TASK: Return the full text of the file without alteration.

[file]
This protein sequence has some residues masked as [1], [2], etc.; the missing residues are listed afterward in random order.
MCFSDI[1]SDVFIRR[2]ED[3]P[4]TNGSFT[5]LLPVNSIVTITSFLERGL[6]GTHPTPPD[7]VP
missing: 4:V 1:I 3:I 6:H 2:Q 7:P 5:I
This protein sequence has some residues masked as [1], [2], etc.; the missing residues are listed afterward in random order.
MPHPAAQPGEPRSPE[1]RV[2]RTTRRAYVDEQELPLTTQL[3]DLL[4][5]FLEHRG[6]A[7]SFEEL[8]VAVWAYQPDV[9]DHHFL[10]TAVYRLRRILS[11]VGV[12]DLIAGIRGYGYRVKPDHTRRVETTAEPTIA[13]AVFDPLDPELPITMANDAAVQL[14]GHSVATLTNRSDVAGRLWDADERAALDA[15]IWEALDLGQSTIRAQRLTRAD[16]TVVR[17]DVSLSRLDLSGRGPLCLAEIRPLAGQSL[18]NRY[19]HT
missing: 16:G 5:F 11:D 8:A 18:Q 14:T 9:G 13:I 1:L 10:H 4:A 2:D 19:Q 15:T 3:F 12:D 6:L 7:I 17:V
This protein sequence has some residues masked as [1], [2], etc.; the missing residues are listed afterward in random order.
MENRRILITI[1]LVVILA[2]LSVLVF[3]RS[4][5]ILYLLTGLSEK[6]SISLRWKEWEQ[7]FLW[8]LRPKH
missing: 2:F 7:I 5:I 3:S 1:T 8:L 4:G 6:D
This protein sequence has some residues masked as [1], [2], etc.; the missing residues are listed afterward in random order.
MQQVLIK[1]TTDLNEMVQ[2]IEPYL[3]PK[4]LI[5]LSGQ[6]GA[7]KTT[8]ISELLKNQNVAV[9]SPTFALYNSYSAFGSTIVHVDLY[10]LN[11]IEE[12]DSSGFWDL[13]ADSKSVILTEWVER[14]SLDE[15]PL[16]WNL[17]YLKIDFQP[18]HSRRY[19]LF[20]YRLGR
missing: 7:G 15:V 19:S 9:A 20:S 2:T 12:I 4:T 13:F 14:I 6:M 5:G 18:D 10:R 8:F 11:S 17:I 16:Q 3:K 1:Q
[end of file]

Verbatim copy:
This protein sequence has some residues masked as [1], [2], etc.; the missing residues are listed afterward in random order.
MCFSDI[1]SDVFIRR[2]ED[3]P[4]TNGSFT[5]LLPVNSIVTITSFLERGL[6]GTHPTPPD[7]VP
missing: 4:V 1:I 3:I 6:H 2:Q 7:P 5:I
This protein sequence has some residues masked as [1], [2], etc.; the missing residues are listed afterward in random order.
MPHPAAQPGEPRSPE[1]RV[2]RTTRRAYVDEQELPLTTQL[3]DLL[4][5]FLEHRG[6]A[7]SFEEL[8]VAVWAYQPDV[9]DHHFL[10]TAVYRLRRILS[11]VGV[12]DLIAGIRGYGYRVKPDHTRRVETTAEPTIA[13]AVFDPLDPELPITMANDAAVQL[14]GHSVATLTNRSDVAGRLWDADERAALDA[15]IWEALDLGQSTIRAQRLTRAD[16]TVVR[17]DVSLSRLDLSGRGPLCLAEIRPLAGQSL[18]NRY[19]HT
missing: 16:G 5:F 11:D 8:A 18:Q 14:T 9:G 13:I 1:L 10:H 4:A 2:D 19:Q 15:T 3:F 12:D 6:L 7:I 17:V
This protein sequence has some residues masked as [1], [2], etc.; the missing residues are listed afterward in random order.
MENRRILITI[1]LVVILA[2]LSVLVF[3]RS[4][5]ILYLLTGLSEK[6]SISLRWKEWEQ[7]FLW[8]LRPKH
missing: 2:F 7:I 5:I 3:S 1:T 8:L 4:G 6:D
This protein sequence has some residues masked as [1], [2], etc.; the missing residues are listed afterward in random order.
MQQVLIK[1]TTDLNEMVQ[2]IEPYL[3]PK[4]LI[5]LSGQ[6]GA[7]KTT[8]ISELLKNQNVAV[9]SPTFALYNSYSAFGSTIVHVDLY[10]LN[11]IEE[12]DSSGFWDL[13]ADSKSVILTEWVER[14]SLDE[15]PL[16]WNL[17]YLKIDFQP[18]HSRRY[19]LF[20]YRLGR
missing: 7:G 15:V 19:S 9:A 20:S 2:T 12:I 4:T 13:F 14:I 6:M 5:G 18:D 10:R 8:F 11:S 17:I 16:Q 3:K 1:Q